Dayle Turner
English 100
Leeward Community College

Tips for Essay One

(or How to make your teacher happy and improve your grade)

Ideas:

What I am looking for is how well you recreate the events you are writing about. In other words, an excellent piece will leave me with a sense that I was there. Obviously, you won't be able to tell me everything that happened--that's an impossible task--however, you should describe the event(s) so that readers can experience them (and don't limit yourself to just visual details); you should provide ample factual information about what happened (who/what/when/where/why/how); and you should use dialogue from time to time so readers can "hear" some things that were said. In two of the sample essays I provided to you, The Rollercoaster Ride and Because, conversations between characters are used to great effect.

Organization:

In this area, I look for a clear sense of a beginning, middle and end. The beginning of a good piece is catchy and grabs my attention somehow (see pages 347--349 for tips on how to begin an essay). What's more, somewhere in the beginning you should make it clear what you are writing about and your feelings about what happened (thesis). For instance, if wrote about the time you quit smoking, you might say, "When I gave up cigarettes for good, I went through hell." To continue the example, the middle (or body) of a well organized piece would go on to emphasize the hellish time you had. Just like the example I've just given, your piece should have a thesis and the body that supports it. As for concluding your piece, I look for a connection between beginning and end. For example, in The Rollercoaster Ride by Janel T., she effectively links her conclusion to her opening by making a reference to the rollercoaster ride.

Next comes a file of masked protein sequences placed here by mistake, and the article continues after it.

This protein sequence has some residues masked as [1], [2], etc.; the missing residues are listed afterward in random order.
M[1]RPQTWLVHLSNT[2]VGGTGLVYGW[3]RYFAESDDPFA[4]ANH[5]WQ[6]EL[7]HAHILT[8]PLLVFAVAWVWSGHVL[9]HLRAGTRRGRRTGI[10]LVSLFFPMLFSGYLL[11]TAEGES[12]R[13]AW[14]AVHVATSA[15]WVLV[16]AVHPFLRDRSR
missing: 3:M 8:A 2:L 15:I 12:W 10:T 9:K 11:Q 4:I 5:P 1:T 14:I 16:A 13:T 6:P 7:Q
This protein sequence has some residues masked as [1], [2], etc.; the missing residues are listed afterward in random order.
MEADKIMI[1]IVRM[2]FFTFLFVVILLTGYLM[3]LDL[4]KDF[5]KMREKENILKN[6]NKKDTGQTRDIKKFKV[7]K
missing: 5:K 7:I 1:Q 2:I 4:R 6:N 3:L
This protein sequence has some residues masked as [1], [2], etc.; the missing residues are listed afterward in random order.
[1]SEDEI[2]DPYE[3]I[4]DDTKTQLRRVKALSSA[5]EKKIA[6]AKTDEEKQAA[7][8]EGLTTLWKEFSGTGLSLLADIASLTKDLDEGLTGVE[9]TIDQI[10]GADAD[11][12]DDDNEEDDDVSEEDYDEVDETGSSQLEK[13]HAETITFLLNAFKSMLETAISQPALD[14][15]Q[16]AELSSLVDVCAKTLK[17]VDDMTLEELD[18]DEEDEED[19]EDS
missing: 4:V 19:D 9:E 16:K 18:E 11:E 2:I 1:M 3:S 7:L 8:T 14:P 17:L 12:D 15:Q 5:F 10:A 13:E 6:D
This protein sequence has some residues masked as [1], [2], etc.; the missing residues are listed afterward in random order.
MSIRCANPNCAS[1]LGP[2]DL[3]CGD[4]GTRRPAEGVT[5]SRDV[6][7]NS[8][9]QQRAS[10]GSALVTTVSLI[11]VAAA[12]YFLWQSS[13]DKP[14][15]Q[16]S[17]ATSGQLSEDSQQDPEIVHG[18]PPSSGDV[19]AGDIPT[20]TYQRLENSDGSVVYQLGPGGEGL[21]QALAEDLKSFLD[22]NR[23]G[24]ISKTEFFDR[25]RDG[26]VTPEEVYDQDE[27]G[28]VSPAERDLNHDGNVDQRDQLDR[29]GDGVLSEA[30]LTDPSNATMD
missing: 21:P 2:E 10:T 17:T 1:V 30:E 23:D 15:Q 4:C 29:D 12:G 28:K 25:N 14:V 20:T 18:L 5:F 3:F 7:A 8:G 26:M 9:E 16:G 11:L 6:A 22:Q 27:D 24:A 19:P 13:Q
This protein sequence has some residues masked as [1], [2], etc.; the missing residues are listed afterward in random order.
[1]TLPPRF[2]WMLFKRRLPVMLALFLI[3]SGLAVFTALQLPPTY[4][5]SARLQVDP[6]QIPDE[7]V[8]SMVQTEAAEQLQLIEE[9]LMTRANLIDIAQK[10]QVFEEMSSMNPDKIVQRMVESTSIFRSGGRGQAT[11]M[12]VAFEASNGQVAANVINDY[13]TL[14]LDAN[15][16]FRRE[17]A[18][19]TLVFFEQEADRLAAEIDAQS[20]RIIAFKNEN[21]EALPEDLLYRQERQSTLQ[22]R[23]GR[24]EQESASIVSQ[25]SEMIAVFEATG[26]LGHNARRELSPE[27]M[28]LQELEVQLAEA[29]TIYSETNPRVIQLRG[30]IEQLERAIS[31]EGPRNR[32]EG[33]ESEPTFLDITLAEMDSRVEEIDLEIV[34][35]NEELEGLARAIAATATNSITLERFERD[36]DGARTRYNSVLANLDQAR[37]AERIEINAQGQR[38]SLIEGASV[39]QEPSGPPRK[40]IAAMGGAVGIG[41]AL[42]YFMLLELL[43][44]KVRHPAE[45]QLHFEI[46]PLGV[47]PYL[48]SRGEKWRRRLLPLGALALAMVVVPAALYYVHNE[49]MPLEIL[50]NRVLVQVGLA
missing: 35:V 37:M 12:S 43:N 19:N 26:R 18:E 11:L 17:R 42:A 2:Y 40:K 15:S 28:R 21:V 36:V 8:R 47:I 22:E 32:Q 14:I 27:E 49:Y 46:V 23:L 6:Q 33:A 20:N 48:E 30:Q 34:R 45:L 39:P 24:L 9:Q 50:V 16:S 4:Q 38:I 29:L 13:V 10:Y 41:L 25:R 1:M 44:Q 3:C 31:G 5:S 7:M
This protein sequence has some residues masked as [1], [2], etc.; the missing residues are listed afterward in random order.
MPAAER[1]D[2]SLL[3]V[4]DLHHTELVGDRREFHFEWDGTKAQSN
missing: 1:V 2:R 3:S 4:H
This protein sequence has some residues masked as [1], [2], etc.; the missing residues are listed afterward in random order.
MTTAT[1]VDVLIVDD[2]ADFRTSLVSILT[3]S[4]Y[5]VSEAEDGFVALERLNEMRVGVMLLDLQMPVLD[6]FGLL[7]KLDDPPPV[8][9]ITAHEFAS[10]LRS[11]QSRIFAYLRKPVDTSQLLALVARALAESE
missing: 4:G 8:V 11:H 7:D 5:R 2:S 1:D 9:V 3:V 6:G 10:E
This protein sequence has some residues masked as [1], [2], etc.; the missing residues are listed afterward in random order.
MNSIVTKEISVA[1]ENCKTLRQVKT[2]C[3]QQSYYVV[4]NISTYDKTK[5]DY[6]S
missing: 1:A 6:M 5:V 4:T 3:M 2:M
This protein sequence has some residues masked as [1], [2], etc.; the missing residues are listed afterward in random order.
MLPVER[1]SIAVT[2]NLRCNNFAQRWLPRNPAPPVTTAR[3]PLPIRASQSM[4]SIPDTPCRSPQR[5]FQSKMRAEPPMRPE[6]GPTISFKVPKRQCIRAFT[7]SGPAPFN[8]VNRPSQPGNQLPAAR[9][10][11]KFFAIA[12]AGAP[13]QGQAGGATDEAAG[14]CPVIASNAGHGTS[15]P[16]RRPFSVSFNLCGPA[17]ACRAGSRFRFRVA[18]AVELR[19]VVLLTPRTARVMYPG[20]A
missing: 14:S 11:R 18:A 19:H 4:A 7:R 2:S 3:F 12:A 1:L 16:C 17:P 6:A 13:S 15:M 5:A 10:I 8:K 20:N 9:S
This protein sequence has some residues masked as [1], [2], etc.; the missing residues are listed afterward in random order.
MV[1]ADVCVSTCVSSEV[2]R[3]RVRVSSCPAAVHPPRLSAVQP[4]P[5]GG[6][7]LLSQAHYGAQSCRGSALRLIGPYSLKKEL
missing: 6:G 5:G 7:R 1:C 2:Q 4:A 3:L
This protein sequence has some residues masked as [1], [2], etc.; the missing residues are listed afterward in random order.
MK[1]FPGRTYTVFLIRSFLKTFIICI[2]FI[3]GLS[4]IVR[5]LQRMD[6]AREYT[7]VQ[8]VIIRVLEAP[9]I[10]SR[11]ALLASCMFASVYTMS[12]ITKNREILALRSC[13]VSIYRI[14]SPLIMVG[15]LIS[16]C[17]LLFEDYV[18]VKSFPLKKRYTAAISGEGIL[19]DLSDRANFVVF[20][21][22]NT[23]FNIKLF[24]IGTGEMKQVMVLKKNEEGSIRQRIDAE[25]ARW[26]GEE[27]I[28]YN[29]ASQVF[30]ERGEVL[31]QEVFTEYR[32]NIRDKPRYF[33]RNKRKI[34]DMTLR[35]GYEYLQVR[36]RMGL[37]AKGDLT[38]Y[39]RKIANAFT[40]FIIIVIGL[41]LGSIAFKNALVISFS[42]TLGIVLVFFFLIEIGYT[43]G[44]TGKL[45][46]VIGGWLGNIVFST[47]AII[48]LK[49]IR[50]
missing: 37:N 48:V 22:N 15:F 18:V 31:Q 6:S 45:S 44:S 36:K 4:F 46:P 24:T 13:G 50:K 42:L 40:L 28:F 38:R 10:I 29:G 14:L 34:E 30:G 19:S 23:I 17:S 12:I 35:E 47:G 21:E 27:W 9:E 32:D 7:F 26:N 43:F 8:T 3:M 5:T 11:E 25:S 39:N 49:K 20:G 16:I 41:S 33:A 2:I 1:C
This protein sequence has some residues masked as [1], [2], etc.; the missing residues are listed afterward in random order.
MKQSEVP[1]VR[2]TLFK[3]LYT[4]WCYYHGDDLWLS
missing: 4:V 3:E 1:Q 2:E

Vocabulary:

In this area, I am not necessarily looking for "big" words. Instead, I look for how well the words you use (and how you use them) fit the purpose and context. In some cases, throwing in a couple of esoteric words can weaken a piece instead of strengthening it. I also like to see word play and use of figurative language (metaphor, analogy, simile, and so forth). Recall the roller coaster analogy again. Good writing has a rhythm and flow to it just like good pieces of music.

Voice:

I grade rather liberally in this area, but I do look for a sense of you, as writer, in the piece. I want to hear your thoughts, reactions and opinions. You should sound natural and not too formal and stuffy in this piece.

Mechanics:

Spend time re-reading your piece for mistakes. Pages 386-398 in your text offer some sound editing/revising practices. You can also check out this link for more help with editing and revising tactics. If writing correctly is a big bugaboo for you, consider seeking the assistance of someone with expertise with editing. Also make sure that your piece is in the proper format (headings, margins, spacing and so forth).

Dayle Kalama Turner             |=|=|=|  Leeward Community College 
Language Arts Division          |=|=|=|  96-045 Ala Ike
turner@uhunix.uhcc.Hawaii.Edu   |=|=|=|  Pearl City, Hawaii 96782        
http://www2.hawaii.edu/~turner/ |=|=|=|  Phone: (808) 455-0258

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